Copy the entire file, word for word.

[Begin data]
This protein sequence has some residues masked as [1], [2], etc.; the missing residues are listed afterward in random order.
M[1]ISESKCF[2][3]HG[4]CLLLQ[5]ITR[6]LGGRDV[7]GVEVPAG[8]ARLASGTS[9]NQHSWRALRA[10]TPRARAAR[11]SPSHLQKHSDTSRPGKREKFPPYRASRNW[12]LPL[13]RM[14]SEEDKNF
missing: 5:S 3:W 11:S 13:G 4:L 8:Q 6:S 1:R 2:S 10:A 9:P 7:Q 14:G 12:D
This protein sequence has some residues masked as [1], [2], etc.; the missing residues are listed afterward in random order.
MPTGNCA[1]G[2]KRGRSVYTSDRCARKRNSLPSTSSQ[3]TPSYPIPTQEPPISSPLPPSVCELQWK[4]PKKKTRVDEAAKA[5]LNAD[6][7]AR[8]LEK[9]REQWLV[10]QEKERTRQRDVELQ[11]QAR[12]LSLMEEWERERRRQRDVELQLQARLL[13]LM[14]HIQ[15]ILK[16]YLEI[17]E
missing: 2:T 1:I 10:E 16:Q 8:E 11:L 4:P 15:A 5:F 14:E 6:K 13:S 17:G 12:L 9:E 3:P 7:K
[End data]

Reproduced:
This protein sequence has some residues masked as [1], [2], etc.; the missing residues are listed afterward in random order.
M[1]ISESKCF[2][3]HG[4]CLLLQ[5]ITR[6]LGGRDV[7]GVEVPAG[8]ARLASGTS[9]NQHSWRALRA[10]TPRARAAR[11]SPSHLQKHSDTSRPGKREKFPPYRASRNW[12]LPL[13]RM[14]SEEDKNF
missing: 5:S 3:W 11:S 13:G 4:L 8:Q 6:S 1:R 2:S 10:A 9:P 7:Q 14:G 12:D
This protein sequence has some residues masked as [1], [2], etc.; the missing residues are listed afterward in random order.
MPTGNCA[1]G[2]KRGRSVYTSDRCARKRNSLPSTSSQ[3]TPSYPIPTQEPPISSPLPPSVCELQWK[4]PKKKTRVDEAAKA[5]LNAD[6][7]AR[8]LEK[9]REQWLV[10]QEKERTRQRDVELQ[11]QAR[12]LSLMEEWERERRRQRDVELQLQARLL[13]LM[14]HIQ[15]ILK[16]YLEI[17]E
missing: 2:T 1:I 10:E 16:Q 8:E 11:L 4:P 15:A 5:F 14:E 6:K 13:S 17:G 12:L 9:E 3:P 7:K